Item 43: Prefer method references to lambdas

Introduction Method references are more concise than lambdas. If method references are shorter and clearer, use them; otherwise, utilize lambdas. Method references reduce the boilerplate code and thus improves readability. There are four kinds of method references, which are summarized below: Kind Example Reference to a static method ContainingClass::staticMethodName Reference to an instance method of

Read More

Item 44: Favor the use of standard functional interfaces

If one of the standard functional interfaces does the job, you should generally use it in preference to a purpose-built functional interface This will make your API easier to learn, by reducing its conceptual surface area, and will provide significant interoperability benefits Always annotate your functional interfaces with the @FunctionalInterface annotation @FunctionalInterface annotation is used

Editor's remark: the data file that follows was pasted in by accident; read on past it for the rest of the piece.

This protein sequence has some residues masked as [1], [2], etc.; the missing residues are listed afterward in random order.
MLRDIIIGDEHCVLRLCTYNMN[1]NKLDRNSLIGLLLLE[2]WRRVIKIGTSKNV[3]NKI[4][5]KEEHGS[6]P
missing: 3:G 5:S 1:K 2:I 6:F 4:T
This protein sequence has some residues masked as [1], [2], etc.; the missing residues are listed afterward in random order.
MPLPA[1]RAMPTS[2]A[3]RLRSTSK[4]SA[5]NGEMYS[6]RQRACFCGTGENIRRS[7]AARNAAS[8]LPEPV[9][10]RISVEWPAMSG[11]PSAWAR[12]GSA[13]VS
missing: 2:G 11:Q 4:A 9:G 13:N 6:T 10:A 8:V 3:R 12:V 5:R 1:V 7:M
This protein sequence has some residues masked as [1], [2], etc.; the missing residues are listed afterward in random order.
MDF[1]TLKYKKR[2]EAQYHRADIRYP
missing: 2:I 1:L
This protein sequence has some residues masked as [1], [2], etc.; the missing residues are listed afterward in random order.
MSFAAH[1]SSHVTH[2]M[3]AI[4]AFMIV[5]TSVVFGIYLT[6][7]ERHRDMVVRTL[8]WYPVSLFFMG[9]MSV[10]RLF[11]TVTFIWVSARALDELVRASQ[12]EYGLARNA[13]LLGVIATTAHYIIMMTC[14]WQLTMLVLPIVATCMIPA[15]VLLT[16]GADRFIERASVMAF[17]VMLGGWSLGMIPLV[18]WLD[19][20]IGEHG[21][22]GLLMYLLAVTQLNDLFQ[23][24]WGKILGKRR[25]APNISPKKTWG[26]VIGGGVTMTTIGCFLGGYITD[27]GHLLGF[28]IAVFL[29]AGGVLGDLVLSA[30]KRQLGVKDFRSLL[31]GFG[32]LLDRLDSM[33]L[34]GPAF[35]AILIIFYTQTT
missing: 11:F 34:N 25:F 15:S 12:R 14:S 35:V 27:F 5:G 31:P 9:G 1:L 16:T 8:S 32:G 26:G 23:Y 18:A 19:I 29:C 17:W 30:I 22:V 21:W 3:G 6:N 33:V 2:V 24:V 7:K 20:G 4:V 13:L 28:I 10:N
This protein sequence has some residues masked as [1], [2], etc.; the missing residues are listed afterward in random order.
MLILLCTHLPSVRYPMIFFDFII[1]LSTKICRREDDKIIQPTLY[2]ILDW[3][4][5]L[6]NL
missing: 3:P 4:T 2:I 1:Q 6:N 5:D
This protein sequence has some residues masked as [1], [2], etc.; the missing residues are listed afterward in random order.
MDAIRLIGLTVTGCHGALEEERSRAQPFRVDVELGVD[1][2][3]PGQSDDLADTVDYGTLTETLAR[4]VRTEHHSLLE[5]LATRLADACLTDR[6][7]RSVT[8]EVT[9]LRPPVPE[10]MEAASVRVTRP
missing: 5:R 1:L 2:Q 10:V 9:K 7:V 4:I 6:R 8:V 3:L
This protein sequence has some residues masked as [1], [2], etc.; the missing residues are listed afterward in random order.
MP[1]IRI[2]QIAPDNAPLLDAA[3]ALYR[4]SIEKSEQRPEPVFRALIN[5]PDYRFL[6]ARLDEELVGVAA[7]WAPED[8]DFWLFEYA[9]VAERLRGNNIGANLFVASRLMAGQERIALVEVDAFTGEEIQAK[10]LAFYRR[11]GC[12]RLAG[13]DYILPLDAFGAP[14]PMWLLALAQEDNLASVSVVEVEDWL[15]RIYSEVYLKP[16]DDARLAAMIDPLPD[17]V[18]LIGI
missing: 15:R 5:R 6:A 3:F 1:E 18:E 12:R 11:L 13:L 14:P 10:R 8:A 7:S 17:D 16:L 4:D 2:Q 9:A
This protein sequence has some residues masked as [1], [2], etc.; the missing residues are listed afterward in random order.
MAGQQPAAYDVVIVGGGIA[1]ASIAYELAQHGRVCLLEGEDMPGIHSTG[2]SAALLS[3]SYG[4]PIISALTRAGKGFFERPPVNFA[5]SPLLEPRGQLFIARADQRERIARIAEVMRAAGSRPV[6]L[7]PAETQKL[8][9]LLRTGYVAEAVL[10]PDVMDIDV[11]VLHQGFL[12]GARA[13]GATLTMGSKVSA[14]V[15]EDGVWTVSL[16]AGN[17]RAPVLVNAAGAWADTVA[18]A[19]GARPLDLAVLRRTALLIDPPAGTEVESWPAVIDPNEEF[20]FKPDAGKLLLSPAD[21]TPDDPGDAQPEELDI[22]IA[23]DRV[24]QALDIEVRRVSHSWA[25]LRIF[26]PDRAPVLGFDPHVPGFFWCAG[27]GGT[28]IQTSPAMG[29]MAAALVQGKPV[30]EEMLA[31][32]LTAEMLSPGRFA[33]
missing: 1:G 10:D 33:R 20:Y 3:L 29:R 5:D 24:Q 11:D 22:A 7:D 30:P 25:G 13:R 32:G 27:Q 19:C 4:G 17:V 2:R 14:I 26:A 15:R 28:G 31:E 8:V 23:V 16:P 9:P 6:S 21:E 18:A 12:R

Read More

Item 42: Prefer lambdas to anonymous classes

Anonymous classes were adequate for the classic objected-oriented design patterns requiring function objects. Here’s a code snippet using an anonymous class. // Anonymous class instance as a function object – obsolete! Collections.sort(words, new Comparator<String>() { public int compare(String s1, String s2) { return Integer.compare(s1.length(), s2.length()); } }); Interfaces with a single abstract method are now

Read More

Item 20: Prefer interfaces to abstract classes

Advantages Existing classes can easily be reconstructed to implement a new interface. You just need to use implements clause to the class declaration and add the required methods Interfaces are ideal for defining mixins (Example: http://hannesdorfmann.com/android/java-mixins) Interfaces allow for the construction of non-hierarchical type frameworks. They are great for organizing things that don’t fall into a hierarchy

Read More